Why Dentists Are Changing Laboratories

April 1, 2013
In the last five years, nearly 50% of dentists have changed laboratories because of an unsatisfactory performance or relationship.

April 2013

In the last five years, nearly 50% of dentists have changed laboratories because of an unsatisfactory performance or relationship. We'll discuss the particular reasons for changing laboratories, as well as how often it happens, what dentists look for in a new laboratory, and which marketing strategies have influenced dentists the most. If you want to know how to keep current dentists and attract new ones to your lab, keep reading.

Dental Economics, along with Lab Management Today, conducted a survey of 200 new and experienced dentists regarding how much in-office milling they did and what they looked for in their relationship with their labs. Sixty-five percent of dentists polled had been practicing for more than 20 years, while only 11% had been practicing for less than five, leaving 24% to having practiced for five to 20 years. Most (66%) are solo practitioners, while 22% have a group practice and 12% have a partnership. Thirteen percent of respondents plan to retire in the next five years, but most – 72% – don't plan on making any changes. Most dentists reported not having a digital impression-taking system. Only 17% reported having one, and of the 83% who don't have one, plans for getting one are split down the middle: half have plans to use one in their office within the next few years, while half report no plans to invest in one. The minority of dentists have a chairside CAD/CAM system, while 63% report that they neither have one nor do they have plans to get one, asserting that they are neither cost-effective nor high quality. "I have seen some porcelain units which [sic] were terrible – not anywhere close to acceptable," said one dentist. Others claim that the technology signifies that "the future is here," meaning they'll get one someday, but the early versions still have too many bugs and it's too expensive of an "experiment." Of the dentists who do use chairside CAD/CAM systems, most are very happy. Words like, "accurate," "excellent," and "time-saving" popped up frequently in their reviews.

Most dentists reported not having a digital impression-taking system. Only 17% reported having one, and of the 83% who don't have one, plans for getting one are split down the middle.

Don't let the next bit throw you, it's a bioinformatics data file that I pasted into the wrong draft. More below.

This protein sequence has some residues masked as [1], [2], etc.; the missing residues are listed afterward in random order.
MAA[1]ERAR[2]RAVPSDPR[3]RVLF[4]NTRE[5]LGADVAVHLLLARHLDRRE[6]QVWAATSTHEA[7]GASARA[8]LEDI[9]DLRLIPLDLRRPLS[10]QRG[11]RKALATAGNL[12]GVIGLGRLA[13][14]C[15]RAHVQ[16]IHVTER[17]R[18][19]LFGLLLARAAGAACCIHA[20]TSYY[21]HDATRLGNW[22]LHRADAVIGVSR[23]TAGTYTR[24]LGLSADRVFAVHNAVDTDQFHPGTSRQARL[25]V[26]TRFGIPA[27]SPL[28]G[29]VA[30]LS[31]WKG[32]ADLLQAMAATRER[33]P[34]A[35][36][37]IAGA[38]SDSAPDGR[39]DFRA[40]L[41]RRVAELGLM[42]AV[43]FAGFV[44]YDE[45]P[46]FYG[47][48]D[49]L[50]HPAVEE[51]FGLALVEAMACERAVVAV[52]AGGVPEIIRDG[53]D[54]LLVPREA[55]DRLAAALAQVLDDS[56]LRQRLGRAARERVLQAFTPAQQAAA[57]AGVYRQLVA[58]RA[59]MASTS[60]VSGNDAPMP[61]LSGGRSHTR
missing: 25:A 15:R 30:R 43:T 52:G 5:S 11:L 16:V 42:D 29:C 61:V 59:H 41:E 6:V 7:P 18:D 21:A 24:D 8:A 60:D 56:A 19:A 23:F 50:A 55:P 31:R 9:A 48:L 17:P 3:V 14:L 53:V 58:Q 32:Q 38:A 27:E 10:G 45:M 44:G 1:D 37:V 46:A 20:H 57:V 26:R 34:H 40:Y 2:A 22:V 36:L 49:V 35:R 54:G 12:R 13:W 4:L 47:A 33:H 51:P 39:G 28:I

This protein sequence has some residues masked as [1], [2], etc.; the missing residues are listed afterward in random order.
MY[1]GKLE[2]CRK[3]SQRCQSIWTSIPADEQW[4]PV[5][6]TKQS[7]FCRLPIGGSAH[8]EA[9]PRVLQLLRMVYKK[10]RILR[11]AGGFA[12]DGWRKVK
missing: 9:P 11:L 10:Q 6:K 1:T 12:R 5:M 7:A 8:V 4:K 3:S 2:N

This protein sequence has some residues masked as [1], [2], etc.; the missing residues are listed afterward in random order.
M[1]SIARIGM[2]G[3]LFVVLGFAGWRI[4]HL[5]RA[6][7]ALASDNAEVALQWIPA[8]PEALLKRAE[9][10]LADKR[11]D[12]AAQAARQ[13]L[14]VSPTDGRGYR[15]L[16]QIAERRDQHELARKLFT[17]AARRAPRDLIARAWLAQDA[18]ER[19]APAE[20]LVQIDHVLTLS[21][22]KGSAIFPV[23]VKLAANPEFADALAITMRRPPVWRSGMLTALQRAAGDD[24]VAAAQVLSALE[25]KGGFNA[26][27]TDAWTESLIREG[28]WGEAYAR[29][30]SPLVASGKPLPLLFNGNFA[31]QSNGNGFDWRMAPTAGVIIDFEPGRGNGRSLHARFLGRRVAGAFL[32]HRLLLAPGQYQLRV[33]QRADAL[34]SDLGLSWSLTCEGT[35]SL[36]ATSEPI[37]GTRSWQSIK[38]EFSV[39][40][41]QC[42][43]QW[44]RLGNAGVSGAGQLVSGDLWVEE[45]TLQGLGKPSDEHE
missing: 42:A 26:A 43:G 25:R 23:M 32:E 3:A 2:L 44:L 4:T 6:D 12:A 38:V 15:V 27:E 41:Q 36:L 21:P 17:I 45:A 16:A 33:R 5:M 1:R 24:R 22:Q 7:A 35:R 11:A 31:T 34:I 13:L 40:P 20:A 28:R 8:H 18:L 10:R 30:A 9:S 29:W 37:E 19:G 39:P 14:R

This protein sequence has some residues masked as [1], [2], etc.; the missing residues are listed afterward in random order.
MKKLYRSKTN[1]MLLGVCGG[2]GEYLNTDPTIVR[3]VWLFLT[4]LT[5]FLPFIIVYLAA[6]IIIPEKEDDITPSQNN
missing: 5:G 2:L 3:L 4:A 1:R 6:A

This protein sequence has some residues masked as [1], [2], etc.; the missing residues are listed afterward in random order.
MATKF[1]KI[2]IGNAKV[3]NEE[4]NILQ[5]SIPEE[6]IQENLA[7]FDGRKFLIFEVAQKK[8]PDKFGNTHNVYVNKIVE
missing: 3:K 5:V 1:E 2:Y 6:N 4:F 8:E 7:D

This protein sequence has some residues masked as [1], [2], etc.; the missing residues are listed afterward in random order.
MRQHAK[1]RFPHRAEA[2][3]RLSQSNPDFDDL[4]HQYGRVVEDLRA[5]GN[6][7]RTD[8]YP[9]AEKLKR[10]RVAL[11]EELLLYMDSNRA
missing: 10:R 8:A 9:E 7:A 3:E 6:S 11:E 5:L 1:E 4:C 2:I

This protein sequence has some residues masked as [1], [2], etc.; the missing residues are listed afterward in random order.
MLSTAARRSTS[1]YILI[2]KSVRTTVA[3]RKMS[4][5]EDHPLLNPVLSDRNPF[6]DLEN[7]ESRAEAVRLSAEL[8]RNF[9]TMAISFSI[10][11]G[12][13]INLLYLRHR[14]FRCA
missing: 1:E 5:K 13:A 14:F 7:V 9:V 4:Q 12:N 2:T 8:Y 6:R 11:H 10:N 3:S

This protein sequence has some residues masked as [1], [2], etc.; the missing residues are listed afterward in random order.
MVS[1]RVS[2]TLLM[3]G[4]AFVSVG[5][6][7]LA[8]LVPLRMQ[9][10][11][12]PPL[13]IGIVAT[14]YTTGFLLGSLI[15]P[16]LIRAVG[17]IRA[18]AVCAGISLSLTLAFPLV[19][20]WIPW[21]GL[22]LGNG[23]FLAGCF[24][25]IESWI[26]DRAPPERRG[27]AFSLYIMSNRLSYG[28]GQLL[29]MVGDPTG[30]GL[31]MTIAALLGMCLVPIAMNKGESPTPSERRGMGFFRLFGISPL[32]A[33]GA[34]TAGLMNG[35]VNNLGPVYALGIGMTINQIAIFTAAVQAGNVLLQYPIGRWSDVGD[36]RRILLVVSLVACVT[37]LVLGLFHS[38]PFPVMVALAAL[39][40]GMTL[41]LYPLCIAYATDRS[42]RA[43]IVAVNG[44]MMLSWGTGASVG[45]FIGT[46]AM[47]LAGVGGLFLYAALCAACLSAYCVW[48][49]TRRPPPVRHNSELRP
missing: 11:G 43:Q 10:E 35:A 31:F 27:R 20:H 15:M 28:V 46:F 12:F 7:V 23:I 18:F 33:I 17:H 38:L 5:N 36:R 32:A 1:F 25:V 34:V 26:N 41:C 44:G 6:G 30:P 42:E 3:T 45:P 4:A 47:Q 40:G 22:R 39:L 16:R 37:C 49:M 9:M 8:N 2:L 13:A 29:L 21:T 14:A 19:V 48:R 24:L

Given that 63% of dentists don't have a chairside milling system and have no plans to get one in the future, it's clear that dentists are still very much reliant on laboratories – but they will not stick around for one that doesn't meet their expectations. There are many reasons dentists cited for changing laboratories, but most say that their reason for searching for a new laboratory was because of inconsistent quality or technical problems, while high prices, delayed turnaround time, a poor relationship and communication style, and prescriptions not being thoroughly or carefully filled were also cited.

Dentists were asked to choose their top three features they look for when considering a new laboratory. High quality work, good communication, and reasonable prices were the three most frequent features, but dentists also suggested an easy interpersonal relationship, fast turnaround time, range of services, proximity of lab to the dental office, and the availability of cutting-edge technology as major influencers. Dentists were least likely to care about the lab offering educational programs, specializing in certain restorations, or – surprisingly – the lab's reputation.

While 49% of dentists have reported changing labs in the last five years, most of them have only switched once. Responses show that they are looking for a long-term relationship with their laboratory and that most of them try to work out issues, whether technical or communicative, when they arise. Nearly half of all dentists who changed labs in the last five years only did it once. Seventeen percent have changed twice, 8% have changed three times, and only 3% have changed more than three times. Because they are hesitant to change labs, many dentists find strengths of labs and use them based on those, while they look elsewhere to have other work completed. Fifty-six percent of dentists polled said that they use three labs on a consistent basis. Only 13% consistently rely solely on one lab.